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St Columba's Crosspool

Open to God, Welcoming All

The story of salvation

January 10, 2015

I want to tell you a story.  It starts with emptiness, nothingness.  Then into the nothingness God creates time and space matter and energy, waves and particles, endlessly colliding and combining.  God creates the possibility of possibility.  This is the beginning.  Life evolves. Death, birth, woman man.  God loves this world he has created.  Human beings choose to put themselves at the centre of the world and edge God out.  Bad consequences follow:  hurt, hate, greed exploitation.  Brokenness.  God still loves his wayward children.  He won’t leave them in this broken place, this loveless, godless place.  Like a good shepherd. God will seek out his wayward children. Will find them and gently, tenderly, lead them home.  Home to the green pastures of God’s presence, to harmony and joy.  But how will God do that?

God starts small.  He starts with one man.  Then with a family, a tribe, a people.  He says, you will be my people and I will be your God.  All the world will be blessed by you.  God shares his name with his people:  I am who I am, I shall be who I shall be.  This God is life, presence, future, everything.  God shares his nature with his people by leading them out of slavery:  he is the One who loves justice and abhors oppression. God guides his people by giving them commandments to show them how to live.  He feeds them in the wilderness.  God struggles with his people and his people struggle with God.  The people have a name now:  Israel, the ones who struggle with God.

God gives his struggling people a land, a home, he teaches them how to worship.  He gives them rulers, kings:  a people becomes as nation.  Israel struggles to lives as God’s people.  It’s one step forwards, two steps back.  They’re assailed by enemies, they forget to be faithful.  God sends prophets to chide and challenge his people, to call them back to the way of justice and love, but still they ignore, still they turn away.  Their great city is sacked, their temple torn apart.  God’s struggling people are led into exile, far from home.  By the rivers of Babylon they sit down and weep.  How can they sing the Lord’s song in this foreign land?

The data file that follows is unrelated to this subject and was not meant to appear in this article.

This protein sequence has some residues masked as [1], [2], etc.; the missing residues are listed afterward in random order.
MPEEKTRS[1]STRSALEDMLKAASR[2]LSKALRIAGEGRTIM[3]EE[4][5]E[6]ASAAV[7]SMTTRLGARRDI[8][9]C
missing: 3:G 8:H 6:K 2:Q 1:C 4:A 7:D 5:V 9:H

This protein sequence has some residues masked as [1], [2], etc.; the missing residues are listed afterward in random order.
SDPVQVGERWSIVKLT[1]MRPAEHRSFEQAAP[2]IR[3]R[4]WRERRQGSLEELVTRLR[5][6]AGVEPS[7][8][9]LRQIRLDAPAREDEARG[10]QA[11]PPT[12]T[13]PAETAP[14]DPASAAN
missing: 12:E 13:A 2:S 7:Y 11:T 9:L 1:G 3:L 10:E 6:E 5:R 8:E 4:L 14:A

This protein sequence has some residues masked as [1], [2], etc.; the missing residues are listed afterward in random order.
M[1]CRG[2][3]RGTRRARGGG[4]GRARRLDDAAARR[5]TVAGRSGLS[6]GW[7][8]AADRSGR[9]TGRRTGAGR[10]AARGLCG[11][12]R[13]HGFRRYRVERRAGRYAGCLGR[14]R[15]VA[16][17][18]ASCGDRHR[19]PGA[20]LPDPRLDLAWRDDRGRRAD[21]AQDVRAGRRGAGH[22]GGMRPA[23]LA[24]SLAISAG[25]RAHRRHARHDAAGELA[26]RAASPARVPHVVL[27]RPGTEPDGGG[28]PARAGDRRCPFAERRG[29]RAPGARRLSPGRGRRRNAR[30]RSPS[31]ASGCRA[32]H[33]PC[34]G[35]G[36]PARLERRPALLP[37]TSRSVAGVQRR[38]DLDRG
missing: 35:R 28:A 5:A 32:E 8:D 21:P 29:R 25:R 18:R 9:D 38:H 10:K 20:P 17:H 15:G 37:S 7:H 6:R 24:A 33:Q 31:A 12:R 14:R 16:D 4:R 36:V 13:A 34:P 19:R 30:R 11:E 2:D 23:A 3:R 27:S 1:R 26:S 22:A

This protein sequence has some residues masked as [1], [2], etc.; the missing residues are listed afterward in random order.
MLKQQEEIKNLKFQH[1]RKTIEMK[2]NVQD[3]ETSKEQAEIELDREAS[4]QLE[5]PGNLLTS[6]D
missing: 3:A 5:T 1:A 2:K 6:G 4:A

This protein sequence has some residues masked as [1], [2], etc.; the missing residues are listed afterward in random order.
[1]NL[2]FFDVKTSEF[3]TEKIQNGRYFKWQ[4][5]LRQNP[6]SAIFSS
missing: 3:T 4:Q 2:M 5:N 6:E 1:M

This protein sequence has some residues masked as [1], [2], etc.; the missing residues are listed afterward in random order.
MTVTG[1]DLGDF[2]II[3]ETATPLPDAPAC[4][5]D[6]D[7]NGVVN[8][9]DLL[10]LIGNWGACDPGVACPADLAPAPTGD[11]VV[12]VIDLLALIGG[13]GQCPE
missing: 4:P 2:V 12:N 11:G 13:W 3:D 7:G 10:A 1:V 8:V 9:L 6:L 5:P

God doesn’t abandon his wayward children.  They return from exile, they rebuild the temple.  They wait.  For now the time is coming.  A voice cries in the wilderness, “Prepare the way of the Lord”.  Something is afoot:  a new twist in the story of God’s love for his beloved world.

Into the darkness there comes a sound, a cry, a birth.  A family at risk, refugees fleeing from violence, simple peasant people, who raise a child, a boy, a man. The man goes to his cousin to be washed in the river and a voice from heaven is heard.  This is my Son, my beloved.

Jesus starts small.  He calls two fisherman, a tax collector, twelve friends in all, invites them to come on a journey with him, tells them that God’s reign, god’s rule is close at hand.  He shows them what God is like by healing the sick and driving out demons; by eating with outcasts and feeding the hungry.  By forgiving sins.  Opposition gathers, the powers close in, Jesus prepares to walk the way of suffering.  God still longs to seek out his wayward children and will not shirk from the flogging, the nails, the slow death on a roman cross.  This love will go to the depths of hell for us.  Father, forgive them.  They don’t know what they’re doing.

And then darkness. Silence.

Three days later there are strange sightings, confusion, terror even, and then a risen presence:  “Peace be with you.  “It’s impossible, it can’t be , and yet, yes, it is, Jesus, alive in the life of God.

Six weeks later God’s Holy Spirit tears through the upper room like a wind, like a bushfire:  Jesus is risen, Jesus is Lord, God in Jesus seeking out his wayward children, unkillable, irrespressible.  Across Jerusalem, across the sea, across the known world.  This movement of God’s spirit cannot be stopped.  Everywhere people are baptised, come to know Jesus, break the bread, pray the prayers, tell the stories.  They tell the story of the passionate God who comes to us in Jesus to heal and forgive and set the world right with God. What began small has become very big.  What began with one people Israel now reaches to every child, every woman, every man.  To Africa and the Americas, to Europe, to Sheffield, to Crosspool, to us.  It’s promise of forgiveness and a new start to all who turn to God in Jesus.  It’s an invitation from God that says:  come with me, be part of my family, share my bread, my laughter, my life.  And know that I am with you, I am with you until the very end of time.

Frances Eccleston, January 2015